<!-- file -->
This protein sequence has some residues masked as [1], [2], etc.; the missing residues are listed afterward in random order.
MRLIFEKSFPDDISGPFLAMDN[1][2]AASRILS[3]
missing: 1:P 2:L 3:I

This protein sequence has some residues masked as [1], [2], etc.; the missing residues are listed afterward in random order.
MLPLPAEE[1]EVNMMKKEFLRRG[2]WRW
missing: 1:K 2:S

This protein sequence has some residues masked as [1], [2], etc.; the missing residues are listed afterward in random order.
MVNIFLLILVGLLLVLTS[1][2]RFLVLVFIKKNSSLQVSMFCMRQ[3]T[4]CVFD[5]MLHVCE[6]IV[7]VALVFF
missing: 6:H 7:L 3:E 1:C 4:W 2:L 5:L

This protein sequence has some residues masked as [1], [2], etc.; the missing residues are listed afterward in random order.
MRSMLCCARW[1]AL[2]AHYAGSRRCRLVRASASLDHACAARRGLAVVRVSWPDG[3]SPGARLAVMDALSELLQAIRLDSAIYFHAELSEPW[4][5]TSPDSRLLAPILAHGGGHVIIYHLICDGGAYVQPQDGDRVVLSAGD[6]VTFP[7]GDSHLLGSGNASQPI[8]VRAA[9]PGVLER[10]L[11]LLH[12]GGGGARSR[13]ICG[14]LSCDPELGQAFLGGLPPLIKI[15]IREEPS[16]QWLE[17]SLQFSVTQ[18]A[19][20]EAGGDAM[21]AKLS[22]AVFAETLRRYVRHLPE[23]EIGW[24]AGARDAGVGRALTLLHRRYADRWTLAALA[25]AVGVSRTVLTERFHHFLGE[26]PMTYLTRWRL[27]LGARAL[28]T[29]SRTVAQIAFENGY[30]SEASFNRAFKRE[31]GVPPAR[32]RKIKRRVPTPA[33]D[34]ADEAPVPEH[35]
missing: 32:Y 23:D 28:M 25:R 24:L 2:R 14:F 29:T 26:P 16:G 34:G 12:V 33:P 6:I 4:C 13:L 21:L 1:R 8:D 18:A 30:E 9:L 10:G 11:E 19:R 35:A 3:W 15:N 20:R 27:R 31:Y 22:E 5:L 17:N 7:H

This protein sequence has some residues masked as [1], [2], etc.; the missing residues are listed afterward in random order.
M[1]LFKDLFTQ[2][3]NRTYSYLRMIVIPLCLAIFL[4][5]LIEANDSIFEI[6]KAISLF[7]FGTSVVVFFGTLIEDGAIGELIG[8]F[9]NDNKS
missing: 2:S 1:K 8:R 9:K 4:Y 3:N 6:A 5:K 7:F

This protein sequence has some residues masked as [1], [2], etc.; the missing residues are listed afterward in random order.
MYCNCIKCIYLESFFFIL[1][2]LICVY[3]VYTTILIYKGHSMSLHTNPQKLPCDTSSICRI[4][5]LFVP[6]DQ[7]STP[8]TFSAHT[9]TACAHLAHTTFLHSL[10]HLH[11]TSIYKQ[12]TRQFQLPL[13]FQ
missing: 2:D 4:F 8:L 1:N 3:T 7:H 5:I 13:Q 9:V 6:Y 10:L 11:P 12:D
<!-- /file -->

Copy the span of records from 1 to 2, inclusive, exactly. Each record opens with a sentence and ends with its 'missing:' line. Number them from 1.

This protein sequence has some residues masked as [1], [2], etc.; the missing residues are listed afterward in random order.
MRLIFEKSFPDDISGPFLAMDN[1][2]AASRILS[3]
missing: 1:P 2:L 3:I

This protein sequence has some residues masked as [1], [2], etc.; the missing residues are listed afterward in random order.
MLPLPAEE[1]EVNMMKKEFLRRG[2]WRW
missing: 1:K 2:S